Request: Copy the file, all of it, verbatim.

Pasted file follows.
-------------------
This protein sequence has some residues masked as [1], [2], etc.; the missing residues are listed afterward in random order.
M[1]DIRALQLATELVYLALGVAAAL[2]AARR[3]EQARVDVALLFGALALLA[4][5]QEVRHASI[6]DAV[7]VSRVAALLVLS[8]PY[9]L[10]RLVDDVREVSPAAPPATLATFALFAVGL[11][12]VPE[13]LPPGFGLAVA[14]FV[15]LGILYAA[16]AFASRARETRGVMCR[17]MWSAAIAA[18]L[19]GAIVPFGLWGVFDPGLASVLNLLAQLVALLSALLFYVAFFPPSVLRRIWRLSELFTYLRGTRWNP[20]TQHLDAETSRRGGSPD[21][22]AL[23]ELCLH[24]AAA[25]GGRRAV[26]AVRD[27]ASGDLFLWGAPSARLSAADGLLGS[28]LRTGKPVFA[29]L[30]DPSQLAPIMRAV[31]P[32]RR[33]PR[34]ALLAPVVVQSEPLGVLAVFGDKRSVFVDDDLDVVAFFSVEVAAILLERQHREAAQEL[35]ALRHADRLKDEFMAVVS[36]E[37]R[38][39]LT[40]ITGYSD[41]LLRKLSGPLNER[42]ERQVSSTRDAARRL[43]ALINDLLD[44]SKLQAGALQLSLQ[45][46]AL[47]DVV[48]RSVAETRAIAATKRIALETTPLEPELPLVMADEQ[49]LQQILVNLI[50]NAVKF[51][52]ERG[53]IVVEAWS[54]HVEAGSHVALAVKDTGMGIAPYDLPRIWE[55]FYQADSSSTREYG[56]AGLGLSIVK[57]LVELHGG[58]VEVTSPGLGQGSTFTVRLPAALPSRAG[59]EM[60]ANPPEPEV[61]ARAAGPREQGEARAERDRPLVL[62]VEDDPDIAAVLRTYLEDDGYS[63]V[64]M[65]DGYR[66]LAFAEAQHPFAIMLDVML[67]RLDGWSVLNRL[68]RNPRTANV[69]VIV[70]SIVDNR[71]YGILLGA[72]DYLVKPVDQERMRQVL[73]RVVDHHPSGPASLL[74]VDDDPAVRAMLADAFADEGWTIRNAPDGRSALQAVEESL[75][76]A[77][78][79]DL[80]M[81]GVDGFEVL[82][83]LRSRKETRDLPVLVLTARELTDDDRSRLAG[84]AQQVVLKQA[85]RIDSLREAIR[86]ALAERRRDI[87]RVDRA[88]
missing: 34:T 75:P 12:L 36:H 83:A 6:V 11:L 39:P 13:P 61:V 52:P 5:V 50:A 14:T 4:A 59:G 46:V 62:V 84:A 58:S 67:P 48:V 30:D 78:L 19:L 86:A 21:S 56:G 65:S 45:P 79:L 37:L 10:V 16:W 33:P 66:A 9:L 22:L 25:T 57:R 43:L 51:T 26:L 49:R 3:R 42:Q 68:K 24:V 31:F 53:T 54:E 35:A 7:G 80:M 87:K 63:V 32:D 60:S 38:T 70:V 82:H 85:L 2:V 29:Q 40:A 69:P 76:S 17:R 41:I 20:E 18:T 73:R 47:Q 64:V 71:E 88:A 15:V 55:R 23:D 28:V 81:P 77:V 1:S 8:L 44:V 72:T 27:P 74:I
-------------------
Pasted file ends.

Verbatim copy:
This protein sequence has some residues masked as [1], [2], etc.; the missing residues are listed afterward in random order.
M[1]DIRALQLATELVYLALGVAAAL[2]AARR[3]EQARVDVALLFGALALLA[4][5]QEVRHASI[6]DAV[7]VSRVAALLVLS[8]PY[9]L[10]RLVDDVREVSPAAPPATLATFALFAVGL[11][12]VPE[13]LPPGFGLAVA[14]FV[15]LGILYAA[16]AFASRARETRGVMCR[17]MWSAAIAA[18]L[19]GAIVPFGLWGVFDPGLASVLNLLAQLVALLSALLFYVAFFPPSVLRRIWRLSELFTYLRGTRWNP[20]TQHLDAETSRRGGSPD[21][22]AL[23]ELCLH[24]AAA[25]GGRRAV[26]AVRD[27]ASGDLFLWGAPSARLSAADGLLGS[28]LRTGKPVFA[29]L[30]DPSQLAPIMRAV[31]P[32]RR[33]PR[34]ALLAPVVVQSEPLGVLAVFGDKRSVFVDDDLDVVAFFSVEVAAILLERQHREAAQEL[35]ALRHADRLKDEFMAVVS[36]E[37]R[38][39]LT[40]ITGYSD[41]LLRKLSGPLNER[42]ERQVSSTRDAARRL[43]ALINDLLD[44]SKLQAGALQLSLQ[45][46]AL[47]DVV[48]RSVAETRAIAATKRIALETTPLEPELPLVMADEQ[49]LQQILVNLI[50]NAVKF[51][52]ERG[53]IVVEAWS[54]HVEAGSHVALAVKDTGMGIAPYDLPRIWE[55]FYQADSSSTREYG[56]AGLGLSIVK[57]LVELHGG[58]VEVTSPGLGQGSTFTVRLPAALPSRAG[59]EM[60]ANPPEPEV[61]ARAAGPREQGEARAERDRPLVL[62]VEDDPDIAAVLRTYLEDDGYS[63]V[64]M[65]DGYR[66]LAFAEAQHPFAIMLDVML[67]RLDGWSVLNRL[68]RNPRTANV[69]VIV[70]SIVDNR[71]YGILLGA[72]DYLVKPVDQERMRQVL[73]RVVDHHPSGPASLL[74]VDDDPAVRAMLADAFADEGWTIRNAPDGRSALQAVEESL[75][76]A[77][78][79]DL[80]M[81]GVDGFEVL[82][83]LRSRKETRDLPVLVLTARELTDDDRSRLAG[84]AQQVVLKQA[85]RIDSLREAIR[86]ALAERRRDI[87]RVDRA[88]
missing: 34:T 75:P 12:L 36:H 83:A 6:V 11:L 39:P 13:P 61:V 52:P 5:V 50:A 14:T 4:A 59:G 46:V 62:V 84:A 58:S 67:P 48:V 30:D 78:L 19:L 86:A 21:S 56:G 65:S 45:P 79:L 37:L 10:V 16:W 33:P 66:A 9:L 22:L 25:T 57:R 43:L 51:T 26:L 49:R 3:R 42:Q 68:K 24:V 31:F 53:T 54:E 35:A 7:G 80:M 87:K 63:V 32:D 60:S 38:T 70:V 82:H 85:L 2:V 29:Q 40:A 69:P 76:S 17:R 41:I 20:E 18:T 73:R 47:Q 64:V 71:E 88:A 15:V 55:R 23:D 28:V 81:P 77:V 1:S 8:L 44:V 72:T 27:P 74:I